I have recently been trying to take more pictures while I am running around town. I try to take photos of random human objects in nature, like a chair left in the woods or a plastic food tray abandoned on a nature tail. Then I look back on these photos and write down story ideas.

Tools of the Trade:

  • Digital Recorder

    Because you will probably be driving or too busy to jot down notes, carry around a digital recorder or download a digital recorder app on your phone.

  • Note Pad

    The guy preparing your food at Panda Express is a mouth breather, and you think that is a perfect trait for one of your characters in your sci-fi thriller. However, you don’t want to make a voice memo and say “mouth breather” right in front of him (your mother taught you better than that). That is why it is important to have other options, such as a note pad. You can download one for your phone or carry around the analog version, Post Its and a pencil.

C. L. Parson

Professional Writer Quiz

7 Aug

In response to recent events, namely the publishing of an article by Lisa Morton of the HWA LA chapter, I decided to post my own quiz to help other writers determine whether or not they are allowed to call themselves professional writers. To be a professional writer, you must answer “yes” to ALL the questions, because professionals do not do anything half-assed. Those who fail this quiz will be put on the black list labeled “Hobbyists” and shall be monitored from here on out. 

Here is the quiz:

1. Do you blow off parties so you can go home and write?

2. Do you sometimes forget to eat because you are too busy writing?

3. Do you forget to visit your grandmother in the nursing home because you are too busy writing, even though the hospice nurse leaves a message every day saying she could pass away any day now?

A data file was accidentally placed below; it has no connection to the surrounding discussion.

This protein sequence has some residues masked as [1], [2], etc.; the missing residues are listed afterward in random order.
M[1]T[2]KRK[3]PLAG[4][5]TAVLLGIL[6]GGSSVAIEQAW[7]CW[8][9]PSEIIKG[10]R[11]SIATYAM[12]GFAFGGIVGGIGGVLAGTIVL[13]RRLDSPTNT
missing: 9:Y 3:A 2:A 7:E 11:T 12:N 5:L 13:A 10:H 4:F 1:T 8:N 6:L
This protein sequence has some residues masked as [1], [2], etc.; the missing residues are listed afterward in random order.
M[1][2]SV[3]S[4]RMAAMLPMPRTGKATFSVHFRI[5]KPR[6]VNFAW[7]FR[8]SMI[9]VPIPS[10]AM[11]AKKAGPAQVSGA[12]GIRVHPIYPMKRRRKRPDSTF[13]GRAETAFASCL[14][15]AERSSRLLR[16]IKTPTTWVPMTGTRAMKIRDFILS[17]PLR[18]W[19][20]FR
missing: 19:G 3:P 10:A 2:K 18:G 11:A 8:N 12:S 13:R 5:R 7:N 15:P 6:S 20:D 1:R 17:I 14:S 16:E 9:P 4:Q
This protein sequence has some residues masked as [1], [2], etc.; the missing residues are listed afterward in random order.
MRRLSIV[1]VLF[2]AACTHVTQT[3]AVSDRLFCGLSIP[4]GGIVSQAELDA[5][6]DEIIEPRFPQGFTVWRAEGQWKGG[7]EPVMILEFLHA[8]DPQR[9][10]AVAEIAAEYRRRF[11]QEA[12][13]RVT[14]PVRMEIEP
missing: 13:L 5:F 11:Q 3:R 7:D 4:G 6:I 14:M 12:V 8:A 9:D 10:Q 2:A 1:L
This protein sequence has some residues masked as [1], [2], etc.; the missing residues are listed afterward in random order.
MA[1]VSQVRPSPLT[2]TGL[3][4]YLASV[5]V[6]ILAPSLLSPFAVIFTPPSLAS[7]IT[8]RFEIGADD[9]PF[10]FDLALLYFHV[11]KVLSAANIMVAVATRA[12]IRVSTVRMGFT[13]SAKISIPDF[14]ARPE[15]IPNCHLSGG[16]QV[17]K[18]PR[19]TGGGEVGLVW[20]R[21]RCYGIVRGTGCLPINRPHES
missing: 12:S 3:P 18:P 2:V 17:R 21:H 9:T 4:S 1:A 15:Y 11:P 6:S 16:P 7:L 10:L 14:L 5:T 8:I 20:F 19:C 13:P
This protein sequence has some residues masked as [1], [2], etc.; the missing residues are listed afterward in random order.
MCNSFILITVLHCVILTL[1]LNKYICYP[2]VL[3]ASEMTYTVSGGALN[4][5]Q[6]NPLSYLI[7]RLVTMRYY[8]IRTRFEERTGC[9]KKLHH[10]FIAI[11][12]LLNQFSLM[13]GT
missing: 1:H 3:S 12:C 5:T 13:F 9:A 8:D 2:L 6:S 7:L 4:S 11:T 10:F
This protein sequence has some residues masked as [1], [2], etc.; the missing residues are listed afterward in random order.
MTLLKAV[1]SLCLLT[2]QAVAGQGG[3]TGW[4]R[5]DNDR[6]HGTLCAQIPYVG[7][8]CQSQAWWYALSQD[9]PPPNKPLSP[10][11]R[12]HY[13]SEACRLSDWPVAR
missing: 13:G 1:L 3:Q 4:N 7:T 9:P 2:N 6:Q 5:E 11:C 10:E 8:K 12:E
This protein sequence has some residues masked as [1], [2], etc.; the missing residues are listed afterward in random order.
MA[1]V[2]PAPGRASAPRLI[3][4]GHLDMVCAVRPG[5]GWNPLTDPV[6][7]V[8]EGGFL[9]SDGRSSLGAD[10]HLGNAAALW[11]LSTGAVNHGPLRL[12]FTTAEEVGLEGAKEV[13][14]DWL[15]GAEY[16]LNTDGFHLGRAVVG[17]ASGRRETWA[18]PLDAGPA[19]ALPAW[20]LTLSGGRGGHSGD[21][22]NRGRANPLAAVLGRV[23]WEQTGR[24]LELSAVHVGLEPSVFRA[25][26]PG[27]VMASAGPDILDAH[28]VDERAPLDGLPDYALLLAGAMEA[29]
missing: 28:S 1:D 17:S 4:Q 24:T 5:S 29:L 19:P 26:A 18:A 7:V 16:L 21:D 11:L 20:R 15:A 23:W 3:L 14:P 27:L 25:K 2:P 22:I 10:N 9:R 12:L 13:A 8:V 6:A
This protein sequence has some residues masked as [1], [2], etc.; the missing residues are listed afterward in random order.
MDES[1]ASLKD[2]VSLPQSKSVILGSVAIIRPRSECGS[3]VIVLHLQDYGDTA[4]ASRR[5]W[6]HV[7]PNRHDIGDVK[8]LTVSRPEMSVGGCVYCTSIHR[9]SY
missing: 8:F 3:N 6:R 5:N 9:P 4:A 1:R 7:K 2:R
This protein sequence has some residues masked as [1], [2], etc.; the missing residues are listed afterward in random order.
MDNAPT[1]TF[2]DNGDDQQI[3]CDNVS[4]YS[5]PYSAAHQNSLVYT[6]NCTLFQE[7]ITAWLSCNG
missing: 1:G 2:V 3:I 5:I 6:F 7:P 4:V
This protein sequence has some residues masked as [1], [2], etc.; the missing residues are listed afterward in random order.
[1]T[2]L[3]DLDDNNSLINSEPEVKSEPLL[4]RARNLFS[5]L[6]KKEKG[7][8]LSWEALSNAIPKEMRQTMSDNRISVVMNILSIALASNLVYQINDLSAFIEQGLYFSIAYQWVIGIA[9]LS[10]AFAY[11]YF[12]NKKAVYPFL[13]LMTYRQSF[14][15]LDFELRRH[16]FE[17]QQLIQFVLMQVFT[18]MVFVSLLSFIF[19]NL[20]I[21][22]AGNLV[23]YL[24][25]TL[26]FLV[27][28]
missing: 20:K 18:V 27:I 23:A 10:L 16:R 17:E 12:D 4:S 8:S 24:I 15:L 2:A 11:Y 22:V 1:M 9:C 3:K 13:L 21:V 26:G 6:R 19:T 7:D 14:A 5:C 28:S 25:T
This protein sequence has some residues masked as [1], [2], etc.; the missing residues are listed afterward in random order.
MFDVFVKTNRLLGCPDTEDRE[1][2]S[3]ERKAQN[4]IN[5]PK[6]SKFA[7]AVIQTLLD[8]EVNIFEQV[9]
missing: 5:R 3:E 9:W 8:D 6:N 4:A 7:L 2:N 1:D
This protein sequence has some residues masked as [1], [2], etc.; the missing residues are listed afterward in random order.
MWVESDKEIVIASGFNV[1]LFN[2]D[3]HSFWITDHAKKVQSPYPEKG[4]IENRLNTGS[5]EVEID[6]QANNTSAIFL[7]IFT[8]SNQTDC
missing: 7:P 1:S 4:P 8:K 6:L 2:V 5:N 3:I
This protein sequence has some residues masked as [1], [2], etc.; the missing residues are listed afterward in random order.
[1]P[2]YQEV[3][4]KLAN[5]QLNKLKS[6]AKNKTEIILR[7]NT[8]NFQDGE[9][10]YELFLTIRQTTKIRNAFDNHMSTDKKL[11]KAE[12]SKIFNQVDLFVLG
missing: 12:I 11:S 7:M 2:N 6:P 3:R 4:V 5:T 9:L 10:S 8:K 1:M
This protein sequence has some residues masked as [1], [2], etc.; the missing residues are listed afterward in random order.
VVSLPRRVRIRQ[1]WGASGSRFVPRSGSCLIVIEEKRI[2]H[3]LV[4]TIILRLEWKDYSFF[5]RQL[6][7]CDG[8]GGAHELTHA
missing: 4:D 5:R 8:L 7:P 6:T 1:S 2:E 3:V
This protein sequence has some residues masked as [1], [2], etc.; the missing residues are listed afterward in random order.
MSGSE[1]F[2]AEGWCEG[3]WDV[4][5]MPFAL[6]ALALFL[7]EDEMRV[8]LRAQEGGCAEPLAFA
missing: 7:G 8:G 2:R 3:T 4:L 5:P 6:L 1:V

4. Do you forget to feed your pets because you are too busy writing?

5. Does your home look like a hoarder’s paradise because you are too busy writing to take out the trash or put anything away?

6. Have you broken promises because to keep them would take time away from your writing? Example: You didn’t pick up your significant other at the airport like you said you would.

7. Are you still wearing the same clothes going on a week, underwear included, because to change clothes would cut into your prime writing time?

8. Have you forgotten to pick up your children at school because you are too engrossed in your writing?

9. Have your children missed a meal because your writing is much more important than cooking?

10. Has your spouse filed for divorce and/or has DFCS taken your children away because you have neglected your duties as spouse and/or parent due to the fact that those duties would take time away from your writing?

If you answered “yes” to ALL of these questions, congratulations! You are a professional writer!

C. L. Parson

How to Become a Famous Writer in 5 Easy Steps

5 May